Machine Vision Ensures Quality in Bottle Tops
Ruth A. Mendonsa
Over 98 percent of bottles sold are returned, thanks to refundable deposits, and each one is refilled and reused by breweries 16 to 18 times. But, the wear and tear can sometimes produce almost undetectable cracks and chips in the bottle-top threads, making the cap hard to remove.
The IPS machine vision system inspects for beer bottle thread flaws.
Labatt and Image Processing Systems Inc. of Scarborough, Ontario, Canada, have embarked on a three-year collaboration to ensure quality bottle tops. They have developed an algorithm-driven machine vision system that inspects bottle threads -- not by looking at the threads themselves, but by examining the properties of the light reflected from them.
The joint project, supported by a grant from the National Research Council of Canada, resulted in the QVS Model 1500 -- so named because it inspects at speeds up to 1500 bottles a minute -- that now sits on the 950/min Labatt bottling line in London, Ontario. The system sees the reflected light of an imperfect bottle thread, and if the flaw's size is above the current threshold setting, sends a signal to reject it.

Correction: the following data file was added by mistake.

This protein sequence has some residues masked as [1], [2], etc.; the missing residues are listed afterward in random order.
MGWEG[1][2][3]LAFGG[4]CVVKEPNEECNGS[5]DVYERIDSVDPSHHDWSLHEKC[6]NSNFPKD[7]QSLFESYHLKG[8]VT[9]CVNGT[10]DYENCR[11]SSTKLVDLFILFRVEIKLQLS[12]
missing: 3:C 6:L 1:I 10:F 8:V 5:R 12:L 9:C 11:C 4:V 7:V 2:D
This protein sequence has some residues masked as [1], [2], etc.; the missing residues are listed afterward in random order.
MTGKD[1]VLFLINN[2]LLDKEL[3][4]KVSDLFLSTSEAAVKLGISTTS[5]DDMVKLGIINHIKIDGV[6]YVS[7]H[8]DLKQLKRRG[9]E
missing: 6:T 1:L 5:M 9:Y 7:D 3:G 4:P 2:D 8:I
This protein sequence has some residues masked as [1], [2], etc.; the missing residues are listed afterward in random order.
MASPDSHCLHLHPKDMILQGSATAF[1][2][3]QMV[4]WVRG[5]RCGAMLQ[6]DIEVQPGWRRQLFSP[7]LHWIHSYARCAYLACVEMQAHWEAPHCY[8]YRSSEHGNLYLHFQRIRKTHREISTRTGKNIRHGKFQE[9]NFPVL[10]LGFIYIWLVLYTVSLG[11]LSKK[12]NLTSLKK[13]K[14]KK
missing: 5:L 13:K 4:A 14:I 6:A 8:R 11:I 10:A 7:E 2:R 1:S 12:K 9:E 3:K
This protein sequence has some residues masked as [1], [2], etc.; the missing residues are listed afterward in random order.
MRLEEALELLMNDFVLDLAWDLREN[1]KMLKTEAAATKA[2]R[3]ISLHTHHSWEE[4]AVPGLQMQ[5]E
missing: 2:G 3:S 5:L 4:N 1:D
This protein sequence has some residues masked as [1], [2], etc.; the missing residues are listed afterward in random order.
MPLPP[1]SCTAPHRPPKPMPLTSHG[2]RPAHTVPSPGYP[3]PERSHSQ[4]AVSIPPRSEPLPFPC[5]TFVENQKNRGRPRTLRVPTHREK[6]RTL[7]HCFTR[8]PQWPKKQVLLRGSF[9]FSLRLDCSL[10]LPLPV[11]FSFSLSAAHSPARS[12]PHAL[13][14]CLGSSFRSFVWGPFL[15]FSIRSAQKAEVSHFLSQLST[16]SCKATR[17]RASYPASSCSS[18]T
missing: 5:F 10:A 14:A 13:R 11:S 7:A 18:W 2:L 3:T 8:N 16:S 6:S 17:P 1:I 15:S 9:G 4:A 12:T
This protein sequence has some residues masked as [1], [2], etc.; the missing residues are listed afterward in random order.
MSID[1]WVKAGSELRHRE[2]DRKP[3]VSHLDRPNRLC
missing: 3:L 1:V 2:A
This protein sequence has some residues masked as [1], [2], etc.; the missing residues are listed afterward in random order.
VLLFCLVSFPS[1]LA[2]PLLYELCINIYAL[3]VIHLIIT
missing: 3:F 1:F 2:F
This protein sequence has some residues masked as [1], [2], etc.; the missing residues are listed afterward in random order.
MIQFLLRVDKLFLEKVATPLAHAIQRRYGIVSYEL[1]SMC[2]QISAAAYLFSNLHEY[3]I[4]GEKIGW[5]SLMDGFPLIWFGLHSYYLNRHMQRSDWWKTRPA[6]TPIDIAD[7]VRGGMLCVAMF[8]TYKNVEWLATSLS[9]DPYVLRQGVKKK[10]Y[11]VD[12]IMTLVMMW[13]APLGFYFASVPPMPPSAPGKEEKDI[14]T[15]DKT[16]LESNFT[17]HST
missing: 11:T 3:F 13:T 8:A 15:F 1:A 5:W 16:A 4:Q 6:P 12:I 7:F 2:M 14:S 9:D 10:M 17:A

"Our first challenge was to develop a system that would not touch the bottle," said IPS Vice President Todd Richardson. "Our second challenge was the fact that glass, especially wet glass, tends to reflect light and frustrate attempts to examine the object."
In this application, the QVS 1500 is folded around, but is not part of, the bottling line between the washer and the filler. As the empties speed by, the system's halogen lights and four solid-state charge-coupled device (CCD) cameras with precision lenses provide overlapping coverage of the circumference of the bottles.
The cameras perform a three-stage inspection of the thread area in as little as 0.04 s. In the first stage, the IPS-developed intelligent tracking algorithm locates the bottle tops and then the threads as they sway and jiggle down the bottling line. The electronically shuttered cameras capture the light reflected off the bottles, with built-in progressive-scan CCD technology providing full vertical resolution. Next, two subsystems linked to the cameras and to the host central processing unit, digitize and analyze the reflected light. The system can detect disturbances to the light caused by erosion or chips as tiny as 1 mm2. In the final stage, the unit determines the exact nature of the defect and triggers the reject mechanism.
Success is prompting Labatt to install the QVS 1500 at all its facilities.
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